Interestingly, the new bond and the new loan have something in common. They are both backed by the Jackson family home in Encino, Calif. The house, on Hayvenhurst Avenue, is said to be worth about $5 to $6 million.
Plotkin, according to filings, accepted the house as collateral. But who, you might ask, is the private lender of the $2.2 million? My sources say it's none other than Jackson's pal, grocery magnate Ron Burkle.
Originally, we thought that Burkle had helped get Jackson a bank loan. But the public filing is specific — "private lender."
This means that Burkle, who Jackson thought was a white knight bearing cash gifts in the millions, required the beleaguered pop star to put up his family homestead in exchange for a loan.
Jackson must have moon-kicked himself when he realized what happened, insiders tell me. After all, his previous financial backer, Al Malnik, once loaned Jackson $5 million with no interest or collateral.
And so, patrons of Ralph's, Pathmark and other grocery emporiums will be interested to know that somewhere down the line, they are vaguely responsible for paying the staff at Neverland, keeping the llamas well fed and making sure Jackson has a ready stash of new armbands to wear to court.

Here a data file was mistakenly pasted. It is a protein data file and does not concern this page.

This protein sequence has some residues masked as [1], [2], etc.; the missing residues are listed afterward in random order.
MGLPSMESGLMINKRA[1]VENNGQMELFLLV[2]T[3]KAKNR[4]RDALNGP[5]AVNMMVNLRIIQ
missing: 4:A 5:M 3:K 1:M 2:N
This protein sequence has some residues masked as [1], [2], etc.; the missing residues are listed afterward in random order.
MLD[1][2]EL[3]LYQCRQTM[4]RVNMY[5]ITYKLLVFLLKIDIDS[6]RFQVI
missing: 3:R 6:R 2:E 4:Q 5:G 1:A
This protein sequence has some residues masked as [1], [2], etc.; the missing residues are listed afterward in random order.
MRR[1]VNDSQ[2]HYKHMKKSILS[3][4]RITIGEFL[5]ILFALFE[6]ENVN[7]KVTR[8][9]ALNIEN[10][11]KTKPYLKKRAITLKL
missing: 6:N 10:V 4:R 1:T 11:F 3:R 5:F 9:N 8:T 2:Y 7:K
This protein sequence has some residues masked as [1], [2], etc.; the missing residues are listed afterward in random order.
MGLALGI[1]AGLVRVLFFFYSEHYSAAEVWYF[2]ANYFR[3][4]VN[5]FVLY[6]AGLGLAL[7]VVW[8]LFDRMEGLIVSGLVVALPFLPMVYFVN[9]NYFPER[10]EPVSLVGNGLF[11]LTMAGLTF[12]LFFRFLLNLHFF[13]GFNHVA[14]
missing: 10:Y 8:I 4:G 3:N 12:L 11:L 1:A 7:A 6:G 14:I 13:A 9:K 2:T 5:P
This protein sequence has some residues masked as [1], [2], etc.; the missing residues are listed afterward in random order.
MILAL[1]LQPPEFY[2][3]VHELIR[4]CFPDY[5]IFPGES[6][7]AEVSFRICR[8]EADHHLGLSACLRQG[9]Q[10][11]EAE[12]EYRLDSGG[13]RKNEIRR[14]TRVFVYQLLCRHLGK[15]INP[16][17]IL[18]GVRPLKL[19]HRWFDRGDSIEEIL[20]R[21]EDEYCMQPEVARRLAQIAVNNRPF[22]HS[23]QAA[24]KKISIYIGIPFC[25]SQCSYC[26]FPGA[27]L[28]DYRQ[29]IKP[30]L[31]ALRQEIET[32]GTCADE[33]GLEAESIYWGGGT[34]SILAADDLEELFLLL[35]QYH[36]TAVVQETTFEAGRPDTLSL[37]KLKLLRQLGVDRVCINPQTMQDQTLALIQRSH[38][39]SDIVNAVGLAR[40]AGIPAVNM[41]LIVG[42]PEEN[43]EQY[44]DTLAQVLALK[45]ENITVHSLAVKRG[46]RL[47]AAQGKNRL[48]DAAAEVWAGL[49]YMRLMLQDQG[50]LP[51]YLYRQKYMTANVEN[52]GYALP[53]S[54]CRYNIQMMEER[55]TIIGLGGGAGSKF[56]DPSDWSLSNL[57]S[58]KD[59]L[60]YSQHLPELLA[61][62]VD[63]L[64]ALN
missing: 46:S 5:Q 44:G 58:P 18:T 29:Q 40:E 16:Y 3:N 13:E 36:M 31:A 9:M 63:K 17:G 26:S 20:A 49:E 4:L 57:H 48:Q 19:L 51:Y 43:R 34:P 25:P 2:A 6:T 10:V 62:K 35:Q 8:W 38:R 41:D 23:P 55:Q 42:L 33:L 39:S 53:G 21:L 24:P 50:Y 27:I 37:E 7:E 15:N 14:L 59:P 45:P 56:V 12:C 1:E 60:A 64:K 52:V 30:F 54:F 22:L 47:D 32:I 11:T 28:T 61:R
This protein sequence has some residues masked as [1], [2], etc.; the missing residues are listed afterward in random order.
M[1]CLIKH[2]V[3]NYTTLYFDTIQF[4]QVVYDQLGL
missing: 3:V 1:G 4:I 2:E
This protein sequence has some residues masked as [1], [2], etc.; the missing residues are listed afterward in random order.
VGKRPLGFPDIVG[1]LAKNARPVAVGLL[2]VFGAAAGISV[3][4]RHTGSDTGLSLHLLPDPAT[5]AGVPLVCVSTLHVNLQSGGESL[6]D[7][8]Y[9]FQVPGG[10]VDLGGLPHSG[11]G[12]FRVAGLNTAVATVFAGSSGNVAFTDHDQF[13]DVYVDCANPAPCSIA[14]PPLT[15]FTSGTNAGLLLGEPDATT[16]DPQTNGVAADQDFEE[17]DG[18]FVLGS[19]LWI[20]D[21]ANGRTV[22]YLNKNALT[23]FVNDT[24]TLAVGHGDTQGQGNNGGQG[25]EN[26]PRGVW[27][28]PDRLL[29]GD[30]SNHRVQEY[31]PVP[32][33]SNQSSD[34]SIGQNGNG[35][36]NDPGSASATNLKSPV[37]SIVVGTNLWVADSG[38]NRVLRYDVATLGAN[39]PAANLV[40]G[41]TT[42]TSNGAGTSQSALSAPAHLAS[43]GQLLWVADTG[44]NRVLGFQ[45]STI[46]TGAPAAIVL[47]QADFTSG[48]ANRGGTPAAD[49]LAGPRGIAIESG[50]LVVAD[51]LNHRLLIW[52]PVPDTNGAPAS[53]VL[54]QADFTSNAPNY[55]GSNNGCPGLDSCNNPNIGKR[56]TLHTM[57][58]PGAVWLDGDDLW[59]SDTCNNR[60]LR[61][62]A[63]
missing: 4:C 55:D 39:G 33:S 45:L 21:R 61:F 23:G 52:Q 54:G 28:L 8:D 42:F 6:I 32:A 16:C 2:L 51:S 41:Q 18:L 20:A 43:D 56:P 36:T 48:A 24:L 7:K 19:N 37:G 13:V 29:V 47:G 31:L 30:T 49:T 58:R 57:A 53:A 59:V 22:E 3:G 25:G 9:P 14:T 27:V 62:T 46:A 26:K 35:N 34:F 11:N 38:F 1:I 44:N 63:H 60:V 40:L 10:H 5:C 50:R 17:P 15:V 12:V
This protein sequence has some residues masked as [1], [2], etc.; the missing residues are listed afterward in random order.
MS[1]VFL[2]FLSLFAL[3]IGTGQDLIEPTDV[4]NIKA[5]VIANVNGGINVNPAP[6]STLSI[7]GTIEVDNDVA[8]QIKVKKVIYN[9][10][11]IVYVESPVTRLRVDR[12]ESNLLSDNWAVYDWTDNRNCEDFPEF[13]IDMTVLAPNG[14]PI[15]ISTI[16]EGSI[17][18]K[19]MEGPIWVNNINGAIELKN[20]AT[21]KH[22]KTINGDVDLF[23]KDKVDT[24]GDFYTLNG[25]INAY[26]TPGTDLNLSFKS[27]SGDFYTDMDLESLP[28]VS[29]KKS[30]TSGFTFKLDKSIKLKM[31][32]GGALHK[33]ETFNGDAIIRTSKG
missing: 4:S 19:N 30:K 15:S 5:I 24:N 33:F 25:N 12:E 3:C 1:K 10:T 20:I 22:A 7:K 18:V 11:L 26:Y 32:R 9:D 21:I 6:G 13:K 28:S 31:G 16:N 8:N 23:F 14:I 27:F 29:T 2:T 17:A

But $2.2 million doesn't last long behind the golden gates in the Santa Ynez Valley. Not when you're busy planning celebrity animal parties.
Two seasoned civil servants came to Michael Jackson's aid in court yesterday.
The two women, Irene Lavern Peters and Karen Walker, were from the Department of Children and Family Services.
The former has 30 years on the job investigating child abuse cases, the latter 13. Of course, the younger woman is the older's supervisor, but that's another story.
Peters, who with her high forehead and Hollywood sunglasses looked like a Pointer Sister on the stand, pretty much stole the show. She toughed it out through grueling direct questioning and cross-examination as she defended her department, career and judgment.
Mostly, though, what she did was bring the trial into perspective.
She and Walker interviewed Janet Arvizo, the accuser's mother, and her three children back on Feb. 20, 2003.
The interview was the result of a call made to their office's hotline from someone who didn't like what she saw of the Arvizos and Michael Jackson on the Martin Bashir televised documentary.